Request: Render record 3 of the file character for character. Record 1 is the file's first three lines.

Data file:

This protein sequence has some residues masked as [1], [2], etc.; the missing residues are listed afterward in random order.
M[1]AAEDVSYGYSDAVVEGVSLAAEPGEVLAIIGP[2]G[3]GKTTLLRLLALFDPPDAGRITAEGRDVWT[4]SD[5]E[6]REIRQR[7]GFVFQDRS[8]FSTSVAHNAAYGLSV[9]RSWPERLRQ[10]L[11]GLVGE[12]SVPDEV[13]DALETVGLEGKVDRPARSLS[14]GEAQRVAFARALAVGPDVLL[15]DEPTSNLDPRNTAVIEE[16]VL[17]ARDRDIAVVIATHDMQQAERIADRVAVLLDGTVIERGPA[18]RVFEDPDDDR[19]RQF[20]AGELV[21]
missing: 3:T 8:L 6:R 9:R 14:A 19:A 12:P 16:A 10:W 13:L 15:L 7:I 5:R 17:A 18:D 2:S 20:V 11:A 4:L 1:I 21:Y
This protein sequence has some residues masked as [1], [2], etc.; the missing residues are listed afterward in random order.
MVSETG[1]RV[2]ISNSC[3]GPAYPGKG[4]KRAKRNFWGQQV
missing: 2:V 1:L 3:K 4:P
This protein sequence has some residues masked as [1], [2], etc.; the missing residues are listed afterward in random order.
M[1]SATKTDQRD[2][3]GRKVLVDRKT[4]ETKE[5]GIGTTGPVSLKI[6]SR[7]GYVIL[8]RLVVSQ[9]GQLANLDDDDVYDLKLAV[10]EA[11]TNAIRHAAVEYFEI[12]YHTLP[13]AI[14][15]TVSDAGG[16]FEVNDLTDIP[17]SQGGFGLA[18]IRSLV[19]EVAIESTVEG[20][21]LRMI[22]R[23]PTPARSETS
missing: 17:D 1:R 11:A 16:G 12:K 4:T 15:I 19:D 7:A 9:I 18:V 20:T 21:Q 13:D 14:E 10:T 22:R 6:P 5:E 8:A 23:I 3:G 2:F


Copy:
This protein sequence has some residues masked as [1], [2], etc.; the missing residues are listed afterward in random order.
M[1]SATKTDQRD[2][3]GRKVLVDRKT[4]ETKE[5]GIGTTGPVSLKI[6]SR[7]GYVIL[8]RLVVSQ[9]GQLANLDDDDVYDLKLAV[10]EA[11]TNAIRHAAVEYFEI[12]YHTLP[13]AI[14][15]TVSDAGG[16]FEVNDLTDIP[17]SQGGFGLA[18]IRSLV[19]EVAIESTVEG[20][21]LRMI[22]R[23]PTPARSETS
missing: 17:D 1:R 11:A 16:G 12:K 4:T 15:I 19:D 7:A 9:I 18:V 20:T 21:Q 13:D 14:E 10:T 22:R 6:P 5:E 8:A 23:I 3:G 2:F